The Real Heart Healthy Diet

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This topic is particularly important to me, as I think there is so much misinformation out there regarding heart health, and an optimal diet for heart health. Heart disease is one of the most wrongly treated diseases. Outdated recommendations are still being made by “authority” organizations and medical Doctors are still advising for eating nutrient void foods, avoiding healthy fats, as well as increasing grain consumption (which actually increases inflammation and decreases mineral absorption). In the past, I worked as an exercise physiologist in a cardiac rehabilitation clinic. I talked to patients all about the importance of avoiding saturated fats and cooking with polyunsaturated fats (PUFA oils) like canola oil, as well as eating a low-fat or fat-free diet. I use to make a canola oil pie crust and bring the patients homemade apple pie with this crust. This was the nutrition paradigm I was taught in school. Sadly, even though proven to be wrong in study after study, this information is still out there, and is still being presented as a “heart healthy” diet.

So what is the real way to help your heart function optimally through diet? Heart disease is known to be caused by inflammation. To protect your heart, you want to try to keep your body in an uninflamed state.

Let’s Learn a Little About Inflammation…

The body needs to be able to be both inflamed and uniflamed and this is done through the formation of prostoglandins. Prostoglandins are hormone-like substances that are made from essential fatty acids (EFA’s). Prostoglandin formation from omega 3 fatty acids, saturated fats, and omega 6 fatty acids help to keep the inflammation in the body balanced.

The difference between good and bad fats is not what you have been taught it to be.

Saturated fats are not “bad fats” and they are not the cause of heart disease. I think I may need to repeat this…Saturated.fats.are.not.bad.fats.

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This study done in 2009 pooled together data from 21 unique studies that included almost 350,000 people, about 11,000 of whom developed cardiovascular disease (CVD), tracked for an average of 14 years, and concluded that there is no relationship between the intake of saturated fat and the incidence of heart disease or stroke.

According to Dr James J DiNicolantonio (2014),  “Not only has the condemnation of saturated fats led to an increased consumption of carbohydrates, it has also led to several dietary guidelines recommending replacement of saturated fats with polyunsaturated fats, without specifying which polyunsaturated fatty acid (ie, Ω-3 vs Ω-6). The recommendation for increasing polyunsaturated fat stems from pooled analyses of data looking at increasing Ω-3 and Ω-6 polyunsaturated fatty acids. However, a meta-analysis of randomised controlled trials showed that replacing a combination of trans-fats and saturated fats with Ω-6 polyunsaturated fats (without simultaneously increasing Ω-3 fatty acids) leads to an increased risk of death.These results were corroborated when data were recovered from the Sydney Diet Heart Study and included in an updated meta-analysis.” Read the full piece here.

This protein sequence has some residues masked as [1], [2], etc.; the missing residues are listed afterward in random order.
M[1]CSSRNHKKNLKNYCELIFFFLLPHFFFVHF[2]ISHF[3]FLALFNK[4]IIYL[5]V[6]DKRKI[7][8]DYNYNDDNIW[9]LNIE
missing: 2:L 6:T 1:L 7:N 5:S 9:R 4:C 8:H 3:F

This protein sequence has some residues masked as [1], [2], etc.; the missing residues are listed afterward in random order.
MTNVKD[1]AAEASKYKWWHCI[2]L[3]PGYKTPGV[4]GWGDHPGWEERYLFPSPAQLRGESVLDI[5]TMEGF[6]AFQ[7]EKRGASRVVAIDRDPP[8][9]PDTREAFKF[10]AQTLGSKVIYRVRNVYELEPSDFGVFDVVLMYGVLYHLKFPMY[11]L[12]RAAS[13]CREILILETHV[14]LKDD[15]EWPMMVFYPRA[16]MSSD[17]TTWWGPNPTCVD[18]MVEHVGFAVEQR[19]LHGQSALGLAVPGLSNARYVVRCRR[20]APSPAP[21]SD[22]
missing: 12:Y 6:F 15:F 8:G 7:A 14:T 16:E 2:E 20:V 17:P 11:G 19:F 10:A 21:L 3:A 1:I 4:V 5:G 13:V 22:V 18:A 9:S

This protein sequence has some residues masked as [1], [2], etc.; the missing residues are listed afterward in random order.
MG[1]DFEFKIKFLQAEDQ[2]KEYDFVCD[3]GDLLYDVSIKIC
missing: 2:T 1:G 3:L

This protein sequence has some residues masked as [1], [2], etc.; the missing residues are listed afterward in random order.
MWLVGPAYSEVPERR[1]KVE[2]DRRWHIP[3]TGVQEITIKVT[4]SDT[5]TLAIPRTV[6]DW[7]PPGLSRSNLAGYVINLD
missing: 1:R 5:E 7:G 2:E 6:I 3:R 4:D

PROCESSED fats however, are bad fats.

Plastic bottle of cooking oilProcessed fats such as canola oil, shortenings, and vegetable oils are not in their inherent or natural form. They are heat and chemically treated thus destroying any “omega 3” properties that might have been in the original plant. They are unstable, and pro-inflammatory. They disrupt the prostoglandin balance in the body, and create…get ready for it… INFLAMMATION!

What is the root cause of heart disease again?

INFLAMMATION

So Why again is canola oil or vegetable oil bad for my heart?

Canola oil is a highly processed rancid oil. It is a chemically extracted oil, through the use of harsh solvents. Canola oil is genetically modified, and pesticide laden. Consuming these oils will actually contribute to inflammation, not reduce it.

According to Mark Sisson,

Once harvested and graded, seeds are heated to facilitate oil extraction. Most canola oil is chemically extracted using the harsh petroleum-derived solvent hexane. Even when expeller pressing is used, a process common to organic brands, the massive force of industrial presses still produces heat. True “cold-pressed” canola oil (extracted with millstones) does exist but can be hard to find and is more expensive.

Following extraction, canola oil must be de-gummed to remove unappealing solids that settle during storage. The process involves heat and sometimes the addition of acids. Next stop, the oil is then bleached and separated. Finally, the oil (known for its stench) must be deodorized through heating methods that use temperatures as high as 500 FahrenheitRead more here

 

What fats should I eat to keep my fatty acids balanced?

  • You want a nice mix of Omega 3’s, Omega 6’s, and saturated fats
  • Omega 6’s to omega 3’s should be 1:1.

Food Sources of Omega 3:

  • wild caught fish
  • grass-fed or pasture raised meats and eggs including beef
  • small amounts of nuts and seeds (most nuts are very high in omega 6 as well, so you do not want a staple diet of nuts, but rather in small amounts).

What about Omega 6?

Our typical diet is very high in Omega 6 fatty acids. We want to try to reduce the amount of Omega 6 fatty acids in our diet. Avoid all processed oils and try to keep nuts to small amounts.

 

Saturated Fat Sources to INCLUDE in a healthy diet:

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  • Coconut oil
  • Grass-fed butter or ghee
  • Palm oil
  • Animal Fats from pasture raised animals such as: tallow and lard

What’s the deal with cholesterol?

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  • All of the cells in your body need cholesterol.
  • Cholesterol metabolizes all hormones and fat soluable vitamins.
  • Your body manufactures most of it’s own cholesterol and a little bit comes from food.
  • Cholesterol forms and maintains cell wall structures.
  • Cholesterol is used by the nerve cells for insulation.
  • The liver uses cholesterol to produce bile.
  • Cholesterol is also needed for your body to make Vitamin D.
  • Much of what you may think about cholesterol is wrong.
  • Cholesterol is found in the arteries, but it is mistaken as the culprit in heart disease. Cholesterol travels to arteries in order to heal the body–as a  “patch” or “bandage” to the lesions caused by underlying inflammation. This underlying inflammation is from a diet high in inflammatory foods likes sugars, processed grains, and oxidized oils.

 

What are the real underlying causes of Heart Disease?

  • inflammation
  • adrenal issues from stress
  • sugar imbalance from high carbohydrate and low fat diet
  • poor mineral intake or absorption
  • fatty acid imbalance
  • leaky gut
  • thyroid issues
  • depression/anxiety
  • obesity
  • lack of movement

 

What should my “heart healthy diet” look like?

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It shouldn’t look like a “diet”, but rather nourishing your body with nutrient-dense real foods most of the time!